Here you go. First the video, in Spanish……and then, I translate the story for you:
But of course, this rather obvious “no duh”-er will be ignored by the Colombian authorities as they move to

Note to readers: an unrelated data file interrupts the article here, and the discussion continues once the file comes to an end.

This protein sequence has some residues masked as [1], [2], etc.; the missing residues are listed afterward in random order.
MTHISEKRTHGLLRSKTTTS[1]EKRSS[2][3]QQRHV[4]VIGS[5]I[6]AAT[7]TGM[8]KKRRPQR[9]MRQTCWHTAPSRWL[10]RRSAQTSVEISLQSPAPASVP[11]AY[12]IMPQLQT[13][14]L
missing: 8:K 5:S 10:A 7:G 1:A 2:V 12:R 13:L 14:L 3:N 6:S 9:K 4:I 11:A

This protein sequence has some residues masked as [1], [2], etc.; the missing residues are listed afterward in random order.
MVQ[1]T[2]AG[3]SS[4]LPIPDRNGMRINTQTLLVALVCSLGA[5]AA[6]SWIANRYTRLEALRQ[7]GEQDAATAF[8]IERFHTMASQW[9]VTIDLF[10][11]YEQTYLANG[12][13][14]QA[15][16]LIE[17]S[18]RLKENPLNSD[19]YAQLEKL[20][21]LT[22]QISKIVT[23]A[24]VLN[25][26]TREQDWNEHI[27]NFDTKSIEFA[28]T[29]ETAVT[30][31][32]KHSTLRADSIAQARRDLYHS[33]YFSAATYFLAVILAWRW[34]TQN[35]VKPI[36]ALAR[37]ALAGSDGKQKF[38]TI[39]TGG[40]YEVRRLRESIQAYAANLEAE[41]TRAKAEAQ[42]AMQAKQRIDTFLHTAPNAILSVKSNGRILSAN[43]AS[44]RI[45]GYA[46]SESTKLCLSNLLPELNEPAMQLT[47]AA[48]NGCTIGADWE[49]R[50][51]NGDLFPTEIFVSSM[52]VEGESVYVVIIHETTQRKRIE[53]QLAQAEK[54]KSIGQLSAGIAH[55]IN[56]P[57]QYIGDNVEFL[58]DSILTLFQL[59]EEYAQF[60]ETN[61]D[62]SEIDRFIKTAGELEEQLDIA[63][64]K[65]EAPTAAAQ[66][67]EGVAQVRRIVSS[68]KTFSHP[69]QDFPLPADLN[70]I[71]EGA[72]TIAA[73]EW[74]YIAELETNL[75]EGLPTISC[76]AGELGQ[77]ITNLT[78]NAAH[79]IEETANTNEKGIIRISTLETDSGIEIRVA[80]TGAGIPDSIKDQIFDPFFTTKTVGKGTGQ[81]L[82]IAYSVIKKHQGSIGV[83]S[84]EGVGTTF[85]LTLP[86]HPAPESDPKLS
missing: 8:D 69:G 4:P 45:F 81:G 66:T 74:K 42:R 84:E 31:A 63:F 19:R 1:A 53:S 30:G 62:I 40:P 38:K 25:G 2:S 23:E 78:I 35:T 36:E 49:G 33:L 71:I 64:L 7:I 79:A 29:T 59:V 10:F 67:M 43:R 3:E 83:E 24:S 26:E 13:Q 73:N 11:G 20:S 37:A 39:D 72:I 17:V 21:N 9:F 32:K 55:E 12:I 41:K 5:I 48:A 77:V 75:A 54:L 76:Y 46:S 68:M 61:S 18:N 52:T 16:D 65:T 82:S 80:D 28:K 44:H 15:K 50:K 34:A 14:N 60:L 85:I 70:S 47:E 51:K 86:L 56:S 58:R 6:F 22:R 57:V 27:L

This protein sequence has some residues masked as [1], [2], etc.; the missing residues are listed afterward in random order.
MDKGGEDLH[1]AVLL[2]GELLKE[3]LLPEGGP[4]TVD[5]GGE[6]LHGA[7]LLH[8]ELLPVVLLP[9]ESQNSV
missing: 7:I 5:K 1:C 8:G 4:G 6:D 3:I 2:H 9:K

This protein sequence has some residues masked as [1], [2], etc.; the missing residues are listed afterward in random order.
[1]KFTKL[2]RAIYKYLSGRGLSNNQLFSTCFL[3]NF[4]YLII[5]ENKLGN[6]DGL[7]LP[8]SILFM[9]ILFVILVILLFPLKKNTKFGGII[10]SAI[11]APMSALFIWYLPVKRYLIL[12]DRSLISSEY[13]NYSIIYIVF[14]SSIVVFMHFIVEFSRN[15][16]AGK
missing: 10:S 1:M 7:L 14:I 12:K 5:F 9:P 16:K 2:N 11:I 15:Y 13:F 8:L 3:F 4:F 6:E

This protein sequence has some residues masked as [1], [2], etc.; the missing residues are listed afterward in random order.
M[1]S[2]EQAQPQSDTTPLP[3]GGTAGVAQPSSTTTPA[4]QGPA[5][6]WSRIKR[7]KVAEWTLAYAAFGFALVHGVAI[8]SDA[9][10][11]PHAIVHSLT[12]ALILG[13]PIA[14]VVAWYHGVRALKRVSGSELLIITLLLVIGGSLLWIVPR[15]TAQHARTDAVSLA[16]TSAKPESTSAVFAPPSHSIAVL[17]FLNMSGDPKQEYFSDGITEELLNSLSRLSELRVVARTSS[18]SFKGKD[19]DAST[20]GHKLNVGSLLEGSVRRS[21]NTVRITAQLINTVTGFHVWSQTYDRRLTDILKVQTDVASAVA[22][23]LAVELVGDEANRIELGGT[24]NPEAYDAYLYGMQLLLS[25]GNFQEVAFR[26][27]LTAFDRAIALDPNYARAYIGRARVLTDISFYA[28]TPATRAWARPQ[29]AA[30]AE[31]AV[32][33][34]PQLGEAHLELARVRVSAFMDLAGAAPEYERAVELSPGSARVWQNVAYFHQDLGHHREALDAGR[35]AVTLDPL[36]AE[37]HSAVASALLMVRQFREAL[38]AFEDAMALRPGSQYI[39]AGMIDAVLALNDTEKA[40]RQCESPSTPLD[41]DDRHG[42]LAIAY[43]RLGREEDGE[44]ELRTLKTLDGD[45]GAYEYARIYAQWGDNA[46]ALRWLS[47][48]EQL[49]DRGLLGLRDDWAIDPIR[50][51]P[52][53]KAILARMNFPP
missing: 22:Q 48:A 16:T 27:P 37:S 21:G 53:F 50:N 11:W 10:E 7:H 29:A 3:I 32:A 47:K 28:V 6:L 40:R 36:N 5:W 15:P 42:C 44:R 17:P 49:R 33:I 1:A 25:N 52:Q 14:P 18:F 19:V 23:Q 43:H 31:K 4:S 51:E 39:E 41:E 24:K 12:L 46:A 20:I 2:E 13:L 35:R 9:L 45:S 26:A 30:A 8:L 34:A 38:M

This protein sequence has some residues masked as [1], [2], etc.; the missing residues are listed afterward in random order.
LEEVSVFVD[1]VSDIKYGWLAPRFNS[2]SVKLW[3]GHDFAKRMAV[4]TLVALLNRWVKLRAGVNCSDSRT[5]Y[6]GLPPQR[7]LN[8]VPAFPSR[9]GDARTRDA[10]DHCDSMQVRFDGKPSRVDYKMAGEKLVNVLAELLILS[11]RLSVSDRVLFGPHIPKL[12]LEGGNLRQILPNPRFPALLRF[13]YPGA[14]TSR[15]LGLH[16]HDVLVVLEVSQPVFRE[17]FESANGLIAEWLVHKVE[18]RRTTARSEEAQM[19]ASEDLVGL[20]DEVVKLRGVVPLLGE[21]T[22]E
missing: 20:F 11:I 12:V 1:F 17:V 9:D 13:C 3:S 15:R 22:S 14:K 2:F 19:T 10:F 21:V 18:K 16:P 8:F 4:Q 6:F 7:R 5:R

A captain and antiterrorist investigator of the DIJIN, the Colombian equivalent of the FBI, Ronald Ayden Coy Ortiz, who wrote the report on the computer which the Colombian army claimed to have found in the encampment of Raúl Reyes, declared under oath before the Inspector General that he did not find any e-mails in the said computer. “Only Microsoft Word documents”, according to a report by Canal Uno, a Colombian TV station.Upon being asked to “inform the office if you (the DIJIN) find any archives corresponding to e-mails sent or received by Raúl Reyes”, Capt. Coy responded, “We have not found any e-mails up to now. We have found a great many e-mail addresses, but Reyes stored the information in Microsoft Word format.”The government of Colombia has maintained until now that the computer contained thousands of e-mails sent by the FARC leader, who died in an illegal bombardment of his encampment in Ecuador, in March.The computer was the basis of charges against parliamentarians Piedad Córdoba, Wilson Borja and Gloria Inés Ramírez; former peace advisor Lázaro Vivero; the director of the weekly magazine Voz, Carlos Lozano; Telesur journalist William Parra; the director of an NGO, Liliana Patricia Obando; the former presidential candidate, Alvaro Leyva; US investigator James Jones; and Amilcar Figueroa, a Venezuelan citizen.“This declaration could derail the investigation” against those incriminated by the contents of the computer, because “Word documents do not prove that there were e-mail exchanges between the guerrilla chief and those under investigation”, according to Canal Uno. The attorneys representing those persons have asked that the “e-mail evidence” be declared null and void, because according to the captain’s statement, there is no way of telling whether any e-mails were sent or received, since Word archives cannot prove that there was an exchange of communications.